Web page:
Tavares Animal Hospital

418 East Alfred Street, Tavares, FL 32778
Monday thru Friday 8:00am - 5:30pm

Office: (352) 343-7793 Emergency: (407) 644-4449

Pros and Cons of Adopting a Shelter Cat

Cat in a Cage




June is Adopt a Shelter Cat Month. There are pros and cons to adopting a cat from a shelter versus purchasing one from a breeder.



catFirst, the cons. The large majority of the cats in pet shelters are a bit older, so it may take you a little while to find the cute little kitten you had your heart set on. If you do decide to adopt an adult cat, many of the cats will be affected by their previous experiences in terms of behavior and temperament.


Many of them have never been in a loving home before and will have a tough time trying to adapt to your style of life. In fact, some of them might be virtually impossible to train, even if they have received special attention in the shelter, you can simply never know everything before you actually start living with them.


cat with upper respiratory infectionThe biggest drawback to adopting a cat from a shelter is that it was very likely exposed to upper respiratory viruses. It is virtually impossible to keep respiratory viruses out of a shelter if they house a decent amount of cats. It doesn’t matter how fastidiously clean the environment is, respiratory viruses will find their way into a population of cats coming from unknown places and backgrounds. While the animals are treatable and will go on to be great pets, the virus will likely pop back up from time to time throughout the cat’s life. To try to decrease the risk of adopting a cat with a respiratory virus, carefully check the cat’s eyes and nose for any discharge. Also, take a look at the other cats in the shelter looking for any eye or nose discharge, listen for any sneezing cats while you are in the shelter. Upper respiratory viruses are spread through the air just like a cold or the flu in humans.




cute catNow for the pros. You are also going to support the given pet shelter – and in turn, the entire pet community in the area. There are plenty of animals in need out there and your adoption will allow one of them to get the treatment and welfare it truly deserves.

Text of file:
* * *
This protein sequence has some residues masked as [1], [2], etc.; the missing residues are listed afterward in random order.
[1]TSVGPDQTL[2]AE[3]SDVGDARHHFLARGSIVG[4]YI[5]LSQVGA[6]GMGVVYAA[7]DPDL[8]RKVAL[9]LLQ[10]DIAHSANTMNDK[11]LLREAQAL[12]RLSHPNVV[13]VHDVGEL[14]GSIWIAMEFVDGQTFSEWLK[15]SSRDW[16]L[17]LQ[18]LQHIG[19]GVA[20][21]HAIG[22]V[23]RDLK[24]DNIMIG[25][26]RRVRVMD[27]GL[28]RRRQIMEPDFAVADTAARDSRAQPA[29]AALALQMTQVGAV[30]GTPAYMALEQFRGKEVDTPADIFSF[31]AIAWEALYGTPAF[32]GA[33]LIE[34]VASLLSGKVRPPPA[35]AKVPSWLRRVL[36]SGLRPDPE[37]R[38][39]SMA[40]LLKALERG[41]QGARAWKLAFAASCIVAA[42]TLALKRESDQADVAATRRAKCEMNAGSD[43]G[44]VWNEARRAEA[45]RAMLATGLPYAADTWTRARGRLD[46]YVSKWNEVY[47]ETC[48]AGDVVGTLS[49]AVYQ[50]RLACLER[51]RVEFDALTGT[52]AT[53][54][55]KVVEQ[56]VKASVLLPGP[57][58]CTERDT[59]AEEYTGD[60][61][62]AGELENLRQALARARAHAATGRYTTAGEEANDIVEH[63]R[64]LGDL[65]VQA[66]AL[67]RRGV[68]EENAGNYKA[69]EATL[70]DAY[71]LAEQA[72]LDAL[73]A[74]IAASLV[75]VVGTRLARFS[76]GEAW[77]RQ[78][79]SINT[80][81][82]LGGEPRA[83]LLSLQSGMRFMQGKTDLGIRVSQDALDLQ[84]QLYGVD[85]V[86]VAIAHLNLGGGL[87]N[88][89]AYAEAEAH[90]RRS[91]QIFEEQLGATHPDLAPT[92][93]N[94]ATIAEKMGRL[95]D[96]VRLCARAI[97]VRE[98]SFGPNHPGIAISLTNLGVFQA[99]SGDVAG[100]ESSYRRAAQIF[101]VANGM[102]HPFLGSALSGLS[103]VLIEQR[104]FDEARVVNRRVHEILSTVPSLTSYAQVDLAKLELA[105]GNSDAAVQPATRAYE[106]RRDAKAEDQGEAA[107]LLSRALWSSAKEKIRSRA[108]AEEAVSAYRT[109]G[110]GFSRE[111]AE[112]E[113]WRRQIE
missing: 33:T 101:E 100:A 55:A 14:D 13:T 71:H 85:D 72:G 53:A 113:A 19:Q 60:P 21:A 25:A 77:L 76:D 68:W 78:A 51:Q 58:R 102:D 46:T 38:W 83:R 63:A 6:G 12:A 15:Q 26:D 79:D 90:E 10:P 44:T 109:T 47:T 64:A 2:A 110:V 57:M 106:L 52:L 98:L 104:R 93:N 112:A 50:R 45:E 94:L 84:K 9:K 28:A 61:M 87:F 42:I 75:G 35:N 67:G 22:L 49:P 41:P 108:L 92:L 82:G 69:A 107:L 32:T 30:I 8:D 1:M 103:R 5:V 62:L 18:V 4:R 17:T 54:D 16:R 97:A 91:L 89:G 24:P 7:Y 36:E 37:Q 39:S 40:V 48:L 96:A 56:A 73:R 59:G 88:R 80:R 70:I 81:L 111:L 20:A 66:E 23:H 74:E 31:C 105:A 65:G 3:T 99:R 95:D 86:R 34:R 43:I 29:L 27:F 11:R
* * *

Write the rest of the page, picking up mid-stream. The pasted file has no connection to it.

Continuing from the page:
You are saving a life. Even if you adopt from a no-kill shelter, most of them take adoptable animals from kill shelters in the area when they have room. Your adoption frees up a spot for another animal to be given a second (or first) chance at life.


Cats from shelters are ready to go. They have been spayed or neutered, vaccinated, and dewormed. That saves you quite a bit of money in up front expenses of getting a new animal. Many shelters also give a starter supply of food and flea medications.


If you do decide to adopt an adult cat, you save a lot of havoc in your home. They will be past the stage of climbing your curtains and ripping up your couch for fun. The nice laying around on the couch all day days will have already set in.



Most cats in shelters have lived in a home before. They have ended up in sad circumstances through no fault of their own. People move and can’t take their pets, they can no longer afford their care, they have passed away or moved to a nursing home that doesn’t accept pets. Many of these cats already know how to live in a home with a family and just need a second chance.


You are going to give one lucky cat a really good life. Not every cat in a shelter has had a loving home, some of the cats in pet shelters have gone through a lot before they have managed to get there and there is no doubt that they would benefit from having an actual family that would take care of them. You have the unique opportunity to give love to an animal that may have never had that experience and that is priceless.

latest news

What Does Being AAHA Accredited Mean?

Who is AAHA? The American Animal Hospital Association (AAHA) is the ...